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Promoter stake in Reliance tops 51%

Promoter stake in Reliance tops 51%
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First Published: Sat, Aug 23 2008. 12 19 AM IST

Mumbai: Mukesh Ambani, promoter of Reliance Industries Ltd (RIL), India’s most valuable company by market capitalization, has raised the stake he controls in the firm by almost 5 percentage points over the past three years—from 46.75% in June 2005 to 51.37% in June 2008, according to shareholding data reported to stock exchanges.
The period is significant because it was in June 2005 that the Reliance group was formally split between estranged brothers Mukesh Ambani and Anil Ambani.
The 51% number looks significant because anything in excess of 50% gives promoters or promoting groups a simple majority in terms of ownership, but analysts say it isn’t really all that important a milestone.
“This number per se is not a holy figure and it does not give more power to the management in terms of decision-making,” said an expert in corporate law who does not want to be named.
Under corporate law, there is not much of a difference between 26% and 51% holding. A 26% stake itself gives promoters the power to block any resolution at board meetings.
An RIL spokesperson did not respond to an email query on the logic behind the promoters’ decision to increase the stake and the ultimate target.
Details on promoter stake in listed firms are published by the stock exchanges every quarter and includes so-called treasury stock or shares whose beneficiary is the firms themselves. After adjusting for treasury stock, the actual promoter stake in firms is much lower.
In case of RIL, the promoter stake of 51.37% includes a stake of 7.2% held by Petroleum Trust, whose beneficiary is Reliance Industrial Investments and Holdings Ltd, which in turn is a 100% arm of Reliance Industries.
In other words, the ultimate beneficiary owner of these shares is the company itself and not the promoters.
However, the fact remains that promoter holding in RIL has been steadily inching up since the split between the two brothers.
Analysts who track the Mumbai-based oil refining and gas mining behemoth say this is an instance of “value buying” and expect the promoters stake to rise further in the coming months, especially since promoters have an option to convert warrants at a 36% discount to current market price.
Value buying refers to picking company stocks when they are cheaper, expecting the price to rise in future. To be sure, in the case of RIL’s promoters, about 40% of the shares acquired in the past five years were acquired in the April-June quarter of 2006, when the markets had corrected sharply.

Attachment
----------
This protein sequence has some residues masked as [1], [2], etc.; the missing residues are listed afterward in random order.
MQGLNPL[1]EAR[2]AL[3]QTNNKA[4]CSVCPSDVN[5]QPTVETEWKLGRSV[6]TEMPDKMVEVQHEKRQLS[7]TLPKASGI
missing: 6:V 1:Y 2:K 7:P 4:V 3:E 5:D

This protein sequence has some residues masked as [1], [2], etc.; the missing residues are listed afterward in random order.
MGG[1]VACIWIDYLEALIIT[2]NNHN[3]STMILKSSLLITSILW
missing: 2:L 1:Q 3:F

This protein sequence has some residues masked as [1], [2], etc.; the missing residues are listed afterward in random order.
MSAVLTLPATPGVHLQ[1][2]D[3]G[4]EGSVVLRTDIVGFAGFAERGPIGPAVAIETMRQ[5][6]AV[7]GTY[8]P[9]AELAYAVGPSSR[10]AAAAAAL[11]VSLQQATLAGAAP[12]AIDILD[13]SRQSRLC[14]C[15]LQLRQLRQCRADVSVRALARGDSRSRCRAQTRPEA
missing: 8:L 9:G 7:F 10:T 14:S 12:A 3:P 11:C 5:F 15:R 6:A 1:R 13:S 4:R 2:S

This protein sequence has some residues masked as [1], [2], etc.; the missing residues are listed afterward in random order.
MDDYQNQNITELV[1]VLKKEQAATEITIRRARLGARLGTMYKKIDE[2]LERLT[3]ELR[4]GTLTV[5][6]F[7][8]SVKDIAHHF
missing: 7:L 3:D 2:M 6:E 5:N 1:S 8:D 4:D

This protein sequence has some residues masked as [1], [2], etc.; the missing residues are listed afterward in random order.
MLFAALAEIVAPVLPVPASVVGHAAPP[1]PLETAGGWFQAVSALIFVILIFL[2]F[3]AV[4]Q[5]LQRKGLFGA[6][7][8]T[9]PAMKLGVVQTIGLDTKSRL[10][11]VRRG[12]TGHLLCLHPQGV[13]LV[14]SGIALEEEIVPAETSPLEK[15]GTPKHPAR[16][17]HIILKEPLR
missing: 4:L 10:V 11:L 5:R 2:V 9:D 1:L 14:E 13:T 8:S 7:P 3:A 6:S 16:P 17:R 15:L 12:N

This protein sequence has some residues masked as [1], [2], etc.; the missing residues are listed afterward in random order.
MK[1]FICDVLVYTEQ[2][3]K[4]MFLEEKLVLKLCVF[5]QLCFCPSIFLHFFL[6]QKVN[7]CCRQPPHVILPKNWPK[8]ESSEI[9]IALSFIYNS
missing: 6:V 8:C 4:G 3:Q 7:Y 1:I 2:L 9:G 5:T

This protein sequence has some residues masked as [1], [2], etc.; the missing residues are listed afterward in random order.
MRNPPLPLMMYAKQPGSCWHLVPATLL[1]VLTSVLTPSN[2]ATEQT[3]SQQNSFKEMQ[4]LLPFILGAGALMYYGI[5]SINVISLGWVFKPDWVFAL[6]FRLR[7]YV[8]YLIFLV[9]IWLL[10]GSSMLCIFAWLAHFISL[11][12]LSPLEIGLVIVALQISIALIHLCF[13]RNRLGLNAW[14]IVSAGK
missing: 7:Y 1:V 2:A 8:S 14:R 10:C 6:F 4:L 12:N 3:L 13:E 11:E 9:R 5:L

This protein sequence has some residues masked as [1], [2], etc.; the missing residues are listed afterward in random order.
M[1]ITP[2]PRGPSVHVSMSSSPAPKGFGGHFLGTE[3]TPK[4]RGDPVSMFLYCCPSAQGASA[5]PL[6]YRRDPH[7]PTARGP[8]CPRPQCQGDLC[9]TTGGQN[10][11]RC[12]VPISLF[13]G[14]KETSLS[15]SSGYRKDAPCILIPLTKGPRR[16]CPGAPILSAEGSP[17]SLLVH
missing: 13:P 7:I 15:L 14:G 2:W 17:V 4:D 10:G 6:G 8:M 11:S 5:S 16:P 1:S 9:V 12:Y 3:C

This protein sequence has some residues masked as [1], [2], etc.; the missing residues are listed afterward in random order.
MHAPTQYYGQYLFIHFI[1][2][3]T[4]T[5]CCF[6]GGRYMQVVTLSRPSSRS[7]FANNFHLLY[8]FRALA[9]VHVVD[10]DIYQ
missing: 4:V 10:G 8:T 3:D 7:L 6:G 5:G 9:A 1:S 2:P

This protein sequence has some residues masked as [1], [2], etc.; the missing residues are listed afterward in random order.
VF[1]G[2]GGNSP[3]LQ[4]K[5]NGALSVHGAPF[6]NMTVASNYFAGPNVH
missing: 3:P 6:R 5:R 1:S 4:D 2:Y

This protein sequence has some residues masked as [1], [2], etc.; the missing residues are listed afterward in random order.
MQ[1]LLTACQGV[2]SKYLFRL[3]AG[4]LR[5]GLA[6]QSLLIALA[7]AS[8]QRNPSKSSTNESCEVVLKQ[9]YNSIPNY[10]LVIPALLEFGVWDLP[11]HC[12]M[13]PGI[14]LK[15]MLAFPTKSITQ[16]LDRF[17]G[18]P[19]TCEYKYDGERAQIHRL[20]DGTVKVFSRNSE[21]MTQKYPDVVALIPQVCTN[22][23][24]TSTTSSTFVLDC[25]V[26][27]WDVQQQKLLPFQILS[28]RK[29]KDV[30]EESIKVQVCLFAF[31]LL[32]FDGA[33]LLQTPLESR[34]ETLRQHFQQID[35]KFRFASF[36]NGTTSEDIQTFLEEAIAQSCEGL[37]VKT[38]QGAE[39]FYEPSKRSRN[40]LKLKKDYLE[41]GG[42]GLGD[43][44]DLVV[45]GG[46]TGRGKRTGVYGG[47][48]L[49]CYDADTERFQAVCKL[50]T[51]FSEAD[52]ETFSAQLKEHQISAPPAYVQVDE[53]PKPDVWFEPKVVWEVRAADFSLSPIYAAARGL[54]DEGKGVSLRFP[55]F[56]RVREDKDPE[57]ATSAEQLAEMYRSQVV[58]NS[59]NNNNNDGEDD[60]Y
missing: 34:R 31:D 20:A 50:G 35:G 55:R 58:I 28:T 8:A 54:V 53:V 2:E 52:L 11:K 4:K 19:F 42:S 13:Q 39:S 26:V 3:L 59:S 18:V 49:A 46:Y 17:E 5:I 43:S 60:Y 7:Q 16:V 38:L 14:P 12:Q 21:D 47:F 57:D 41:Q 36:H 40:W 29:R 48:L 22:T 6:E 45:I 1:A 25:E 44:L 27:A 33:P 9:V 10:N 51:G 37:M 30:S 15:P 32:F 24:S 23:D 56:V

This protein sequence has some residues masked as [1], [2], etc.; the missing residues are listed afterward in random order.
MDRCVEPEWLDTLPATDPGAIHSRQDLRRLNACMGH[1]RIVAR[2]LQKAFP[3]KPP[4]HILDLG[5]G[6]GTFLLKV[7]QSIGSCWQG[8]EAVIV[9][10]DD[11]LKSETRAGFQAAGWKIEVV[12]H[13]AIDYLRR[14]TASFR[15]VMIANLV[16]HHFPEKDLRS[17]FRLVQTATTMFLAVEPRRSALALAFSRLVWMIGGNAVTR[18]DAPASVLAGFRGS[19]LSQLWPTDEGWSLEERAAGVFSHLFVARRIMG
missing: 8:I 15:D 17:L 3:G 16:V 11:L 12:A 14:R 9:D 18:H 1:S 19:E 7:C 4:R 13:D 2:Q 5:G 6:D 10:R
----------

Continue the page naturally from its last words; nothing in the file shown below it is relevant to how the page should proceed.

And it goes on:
Apart from that surge in buying activity, Reliance’s promoters have been buying shares steadily across the three-year period.
Under Indian law, promoters can buy up to 5% equity in a listed company through market purchases or the so-called creeping acquisition mode every year. Over the past three years, while the promoters’ stake at RIL has risen, the shareholding of foreign institutional investors has gone down by more than 5%.
“Promoters do value buying when they find their shares are cheap but feel it will go up in the future on the back of growth prospects that they understand best,” said Rohit Nagraj, senior research analyst with Mumbai-based equity analyst firm Angel Broking Ltd, who has a “buy” rating on the stock and a target price of Rs3,344 per share.
On Friday, shares of RIL went up 1.51% to close at Rs2,245.65 on the Bombay Stock Exchange, while the benchmark index Sensex rose 1.11%, or 157.76 points, to close at 14,401.49.
Since January, shares of Reliance have fallen 22.0% and Sensex, 29.01%.
To be sure, RIL is not the only firm in which the promoters have been raising stakes. Seven out of the 22 firms that have remained part of the Sensex in the past three years have seen a rise in promoters’ holding during this period.
Six multinational firms that are part of the benchmark index have not been considered for this study. DLF Ltd and Reliance Communications Ltd have also been left out as the comparative data for them over last three years are not available as they are relatively new entrants in the Sensex. Similarly, among the local firms in 50-stock Nifty index, promoters’ shares have gone up in nine firms. All Sensex firms are part of Nifty.
A Mumbai-based sector analyst with a global equity firm, who did not wish to be named and has a “buy” rating on RIL with a target price of Rs2,850, said the promoters had continued to increase their stake, irrespective of the market sentiment being weak or strong. “We have been given no concrete reason for this (raising stakeholding) by the company management. Only if they (promoters) think the valuation can be higher, will they be doing it,” he reasoned.
Both Nagraj and this analyst say that there is an exceedingly high probability of the promoters consolidating their stake further as they are sitting on 120 million share warrants that have to be exercised by October . These warrants are priced at Rs1,402, at least 37.57% cheaper than the prevailing share price, and that makes their conversion into equity shares more attractive. If the warrants are converted, the stake of the promoters will rise by another 7.6 percentage points.
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First Published: Sat, Aug 23 2008. 12 19 AM IST